Community Based Experiences

Allocation: $35,000

Rural Employment Alternatives provides a variety of services, including pre-vocational, day habilitation, sheltered work, work activity and supported employment.


Rural Health Services

Allocation: $16,970

Southeast Linn Community Center serves a diverse population through supports such as congregate and home delivered meals, supplementary and emergency assistance food pantry program, senior volunteer transportation program, educational programming, case management, senior exercise programs, senior activities, The Full Circle Clothing Closet, holiday assistance, LIHEAP (energy assistance) application completion, information and referral services and volunteer opportunities, weekend food back packs for children, park and recreation scholarships and other programming.


Family Stability Despite Disability

Allocation: $200,000

The Arc of East Central Iowa provides lifelong support for people with intellectual, physical and mental health issues and their families. The Arc helps increase and sustain a family’s ability to remain effective as the primary care giving unit.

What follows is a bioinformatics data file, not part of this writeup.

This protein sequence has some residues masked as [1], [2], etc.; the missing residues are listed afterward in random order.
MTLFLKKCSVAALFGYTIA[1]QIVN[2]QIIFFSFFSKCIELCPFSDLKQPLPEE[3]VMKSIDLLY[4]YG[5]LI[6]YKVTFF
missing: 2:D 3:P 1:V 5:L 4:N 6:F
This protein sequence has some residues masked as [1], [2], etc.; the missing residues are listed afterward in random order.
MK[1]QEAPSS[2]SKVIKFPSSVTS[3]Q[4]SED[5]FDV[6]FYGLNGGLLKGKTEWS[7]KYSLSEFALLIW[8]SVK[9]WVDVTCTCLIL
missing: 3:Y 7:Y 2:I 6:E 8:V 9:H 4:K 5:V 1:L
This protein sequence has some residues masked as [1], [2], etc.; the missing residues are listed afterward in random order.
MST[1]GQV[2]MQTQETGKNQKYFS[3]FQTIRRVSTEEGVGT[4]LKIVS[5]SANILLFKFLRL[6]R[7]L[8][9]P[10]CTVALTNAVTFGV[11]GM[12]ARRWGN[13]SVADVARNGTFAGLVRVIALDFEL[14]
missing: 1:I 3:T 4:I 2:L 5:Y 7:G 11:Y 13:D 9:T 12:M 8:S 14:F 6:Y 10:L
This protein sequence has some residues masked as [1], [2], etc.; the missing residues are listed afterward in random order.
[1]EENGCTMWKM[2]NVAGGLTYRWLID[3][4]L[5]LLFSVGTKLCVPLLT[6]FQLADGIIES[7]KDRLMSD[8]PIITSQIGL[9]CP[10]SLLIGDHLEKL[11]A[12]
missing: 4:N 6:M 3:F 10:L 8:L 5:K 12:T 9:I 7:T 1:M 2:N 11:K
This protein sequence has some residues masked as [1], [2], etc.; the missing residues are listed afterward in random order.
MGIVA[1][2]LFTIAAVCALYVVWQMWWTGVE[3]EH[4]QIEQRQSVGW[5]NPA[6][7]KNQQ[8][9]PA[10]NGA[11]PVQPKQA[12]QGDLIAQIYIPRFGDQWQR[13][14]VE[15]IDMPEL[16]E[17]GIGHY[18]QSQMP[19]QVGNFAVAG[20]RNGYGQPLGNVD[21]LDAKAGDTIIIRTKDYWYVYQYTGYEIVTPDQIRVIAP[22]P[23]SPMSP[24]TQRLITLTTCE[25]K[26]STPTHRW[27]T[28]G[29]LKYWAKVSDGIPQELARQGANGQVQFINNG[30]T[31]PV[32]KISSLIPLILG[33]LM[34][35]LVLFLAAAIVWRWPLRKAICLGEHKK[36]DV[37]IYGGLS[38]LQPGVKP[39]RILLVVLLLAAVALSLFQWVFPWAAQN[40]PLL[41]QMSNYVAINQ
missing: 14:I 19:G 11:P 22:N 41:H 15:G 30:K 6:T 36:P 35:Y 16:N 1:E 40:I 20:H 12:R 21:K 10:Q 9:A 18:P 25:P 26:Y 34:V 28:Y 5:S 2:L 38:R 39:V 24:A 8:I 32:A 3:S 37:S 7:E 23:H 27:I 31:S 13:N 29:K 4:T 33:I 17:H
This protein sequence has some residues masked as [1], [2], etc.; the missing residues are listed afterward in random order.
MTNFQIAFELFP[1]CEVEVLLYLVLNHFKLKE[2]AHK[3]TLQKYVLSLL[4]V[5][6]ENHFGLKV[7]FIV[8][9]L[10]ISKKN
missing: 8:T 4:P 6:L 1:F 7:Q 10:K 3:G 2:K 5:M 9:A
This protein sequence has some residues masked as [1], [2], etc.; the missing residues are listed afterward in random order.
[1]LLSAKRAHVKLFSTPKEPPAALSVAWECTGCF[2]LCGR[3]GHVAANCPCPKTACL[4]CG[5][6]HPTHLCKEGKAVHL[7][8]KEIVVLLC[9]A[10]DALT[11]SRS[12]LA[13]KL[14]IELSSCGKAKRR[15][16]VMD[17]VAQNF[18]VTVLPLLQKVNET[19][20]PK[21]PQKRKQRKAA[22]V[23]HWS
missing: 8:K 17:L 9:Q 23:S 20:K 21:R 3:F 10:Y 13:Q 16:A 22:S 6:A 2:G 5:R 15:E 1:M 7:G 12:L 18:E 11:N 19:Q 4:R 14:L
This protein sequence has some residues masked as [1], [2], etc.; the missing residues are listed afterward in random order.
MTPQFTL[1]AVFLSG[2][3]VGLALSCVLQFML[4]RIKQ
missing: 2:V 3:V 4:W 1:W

Summer Day Camp

Allocation:  $30,000

The Salvation Army’s goal for day camp is to provide a learning environment that fosters asset development and the identification of sparks that help children realize their potential and the many possibilities for their futures. They develop confidence and motivation to achieve success.


Child Protection Center

Family Advocate

Allocation: $50,000

St. Luke’s Child Protection Center (CPC) is a safe place for children to come when there are suspicions of abuse by assisting children who may have been physically abused, sexually abused or mentally and/or emotionally injured.

Dental Health Center